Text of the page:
Vallaskogen parkrun, Linköping, Sweden

Each country can choose a day on which they can hold an extra parkrun. Sweden chooses its national day, 6th June. Because it was a Monday, and also because it followed some national holidays in the UK, many of the runs in Sweden were busy – Malmö, which I ran in 2019, especially so. In 2019, we nearly set an attendance record with 144. This year, they all-but doubled it, with 287.

Route map of Vallaskogen parkrun.
Route map – one short loop at the top, then onto the longer loop. The marshal at the Lap 1 marker directs you three different ways – left (anti-clockwise) first, round the small loop, then straight on, down to the longer one and finally left again (clockwise), to head to the finish.

Vallaskogen was much quieter. They’d had an influx of tourists on the Saturday before, taking their attendance to 38, and today they were at a still-higher-than-average 27.

Vallaskogen is a nature reserve to the NW of Linköping. I was staying in Skaggetorp, a self-contained suburb further NW, but even that was a straightforward 4km walk to the start. From the centre of town, it would be much shorter.

Everyone meets at the edge of the reserve, still within the confines of the Gamla Linköping, an open-air museum preserving buildings and more from small-town Sweden of 100 years or more ago. The red cabins you can see in the start pictures above are typical. There are picnic tables to gather round afterwards, ground to lie on if you need it and toilets nearby.

There was one other Brit there, who managed to take better pictures while on the run, which I’ve reproduced below. Thanks!

An open-air area with picnic benches and the parkrun flag.
A gathering point
A tree-lined path with wooden fences on either side. The ground is covered in pine needles.
Pine needles on the ground.
A gravel path running through tree-lined surroundings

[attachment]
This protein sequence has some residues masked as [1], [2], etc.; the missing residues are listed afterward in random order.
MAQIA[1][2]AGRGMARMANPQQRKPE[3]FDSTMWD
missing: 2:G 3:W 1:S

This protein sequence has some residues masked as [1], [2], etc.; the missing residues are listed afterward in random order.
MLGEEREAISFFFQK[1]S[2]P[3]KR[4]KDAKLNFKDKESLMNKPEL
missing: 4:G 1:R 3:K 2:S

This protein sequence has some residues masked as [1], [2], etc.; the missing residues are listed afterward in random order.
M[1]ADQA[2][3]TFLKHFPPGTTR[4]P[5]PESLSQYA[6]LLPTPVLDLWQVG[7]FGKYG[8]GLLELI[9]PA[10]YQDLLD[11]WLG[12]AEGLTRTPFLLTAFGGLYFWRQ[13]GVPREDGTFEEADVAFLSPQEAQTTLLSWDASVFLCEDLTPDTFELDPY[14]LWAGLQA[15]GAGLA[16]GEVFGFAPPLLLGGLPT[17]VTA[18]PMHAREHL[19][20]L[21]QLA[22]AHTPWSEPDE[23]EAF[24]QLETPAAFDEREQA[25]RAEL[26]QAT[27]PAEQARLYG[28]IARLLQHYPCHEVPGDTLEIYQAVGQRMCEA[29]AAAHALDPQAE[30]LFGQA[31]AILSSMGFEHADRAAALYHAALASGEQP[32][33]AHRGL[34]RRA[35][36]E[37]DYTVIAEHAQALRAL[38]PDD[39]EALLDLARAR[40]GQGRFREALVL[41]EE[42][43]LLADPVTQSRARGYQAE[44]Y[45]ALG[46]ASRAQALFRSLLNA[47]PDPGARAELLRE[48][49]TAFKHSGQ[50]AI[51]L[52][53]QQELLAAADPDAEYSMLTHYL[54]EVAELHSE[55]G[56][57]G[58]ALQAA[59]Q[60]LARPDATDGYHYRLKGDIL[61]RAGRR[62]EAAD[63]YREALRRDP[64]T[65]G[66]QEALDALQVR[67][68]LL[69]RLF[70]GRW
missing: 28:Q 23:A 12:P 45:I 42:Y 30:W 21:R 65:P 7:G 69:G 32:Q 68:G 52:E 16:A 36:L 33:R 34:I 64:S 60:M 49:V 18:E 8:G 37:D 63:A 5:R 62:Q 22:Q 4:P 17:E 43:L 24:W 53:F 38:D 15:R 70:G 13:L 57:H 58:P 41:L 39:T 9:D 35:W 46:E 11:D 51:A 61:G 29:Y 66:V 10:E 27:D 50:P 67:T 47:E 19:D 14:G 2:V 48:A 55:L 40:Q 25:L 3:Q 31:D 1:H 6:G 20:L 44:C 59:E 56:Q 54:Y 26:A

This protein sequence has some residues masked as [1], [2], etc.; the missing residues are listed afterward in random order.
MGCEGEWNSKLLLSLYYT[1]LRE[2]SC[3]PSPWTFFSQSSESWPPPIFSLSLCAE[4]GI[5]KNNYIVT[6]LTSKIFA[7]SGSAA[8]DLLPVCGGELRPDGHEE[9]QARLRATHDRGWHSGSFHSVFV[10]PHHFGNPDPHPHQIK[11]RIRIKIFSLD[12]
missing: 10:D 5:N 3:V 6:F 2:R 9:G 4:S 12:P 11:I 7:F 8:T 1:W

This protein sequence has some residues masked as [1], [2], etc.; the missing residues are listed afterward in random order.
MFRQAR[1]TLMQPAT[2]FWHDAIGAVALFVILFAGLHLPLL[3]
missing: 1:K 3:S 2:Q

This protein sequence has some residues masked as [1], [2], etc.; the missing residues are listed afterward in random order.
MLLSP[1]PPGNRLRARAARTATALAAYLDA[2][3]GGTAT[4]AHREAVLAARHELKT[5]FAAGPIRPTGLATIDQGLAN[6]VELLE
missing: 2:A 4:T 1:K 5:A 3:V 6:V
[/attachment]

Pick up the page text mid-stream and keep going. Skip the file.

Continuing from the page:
Me, running.
A marshal in hi-viz at the junction of several paths.
The busy marshal, here at the first turn.

The course is mostly on forest paths, which at this time of year are covered in pine needles, giving a slightly gentler landing. It’s all run on a good surface, and with not too much up and down, making for a quick course. Plenty to divert you as you progress, too, with trees and wildlife everywhere.

There’s a short loop to get you going before you head out into the forest. The course doesn’t take a right-turn it used to, because there are goats there – an unusual reason for a course change. I couldn’t spot the old route while running, though, and just followed the signs. On the main loop, you’re following yellow diamonds and yellow runner signs. I was lucky enough to have an actual yellow runner up ahead, so was in no doubt as to where to go.

The event can run with very few volunteers. The lady handing out finish tokens was also scanning people’s barcodes, which is perfectly possible but I couldn’t really stand by while she was busy, and ended up giving out finish tokens to everyone finishing behind me, which is why you’ll see me standing at the finish in the picture below.

Signs in Swedish at the finish line, warning people to watch out for runners.
The finish line.
A runner comes in to the finish line, tall trees surround the path.
The finish line from behind.

It was a glorious morning – later it clouded over – and so while others had things to head back to, Graham and I headed to a local cafe to chat. Dahlbergs cafe is just round the corner, and popular enough to have a queue to get in when we got there and when we left, some time later. Time spent in the cafe meant we were still in the museum when a concert of Swedish songs (that is the sum total of what I know about it, and that’s a guess) started later, and we stood for a while to let the atmosphere roll over us.

A crowd of people on a paved area stand listening to a small group of singers on a stage.
Listening to the music.

Heading back, I deviated from the main road that took me directly to Skaggetorp and found that just over the road to the North of the nature reserve is a whacking great forest (Rydskogen), which was a pleasure to stroll through, dotted with wide trails and smaller ones taking you off into the trees, along with a frisbee golf course to avoid getting in the way of.

Tall trees in the forest.
Tall trees.

I’d heard a few people saying they’d considered going to Uppsala but that they didn’t think there were trains. I’d considered Uppsala, assuming I’d stay in Stockholm, and there seemed plenty of trains, so bear in mind that one’s a possibility. Unless I’ve missed something, but I wonder whether the number of train companies means it’s possible to check one operator and not find trains – recommends, which I used with no issues – buy the tickets online, in advance for the best price (see the possible differences below!) and just show the pdf on a phone if you have one.

Train times and prices from Stockholm to Uppsala.
Stockholm to Uppsala

Results from Vallaskogen parkrun event 80, 6/6/22, 27 finishers.

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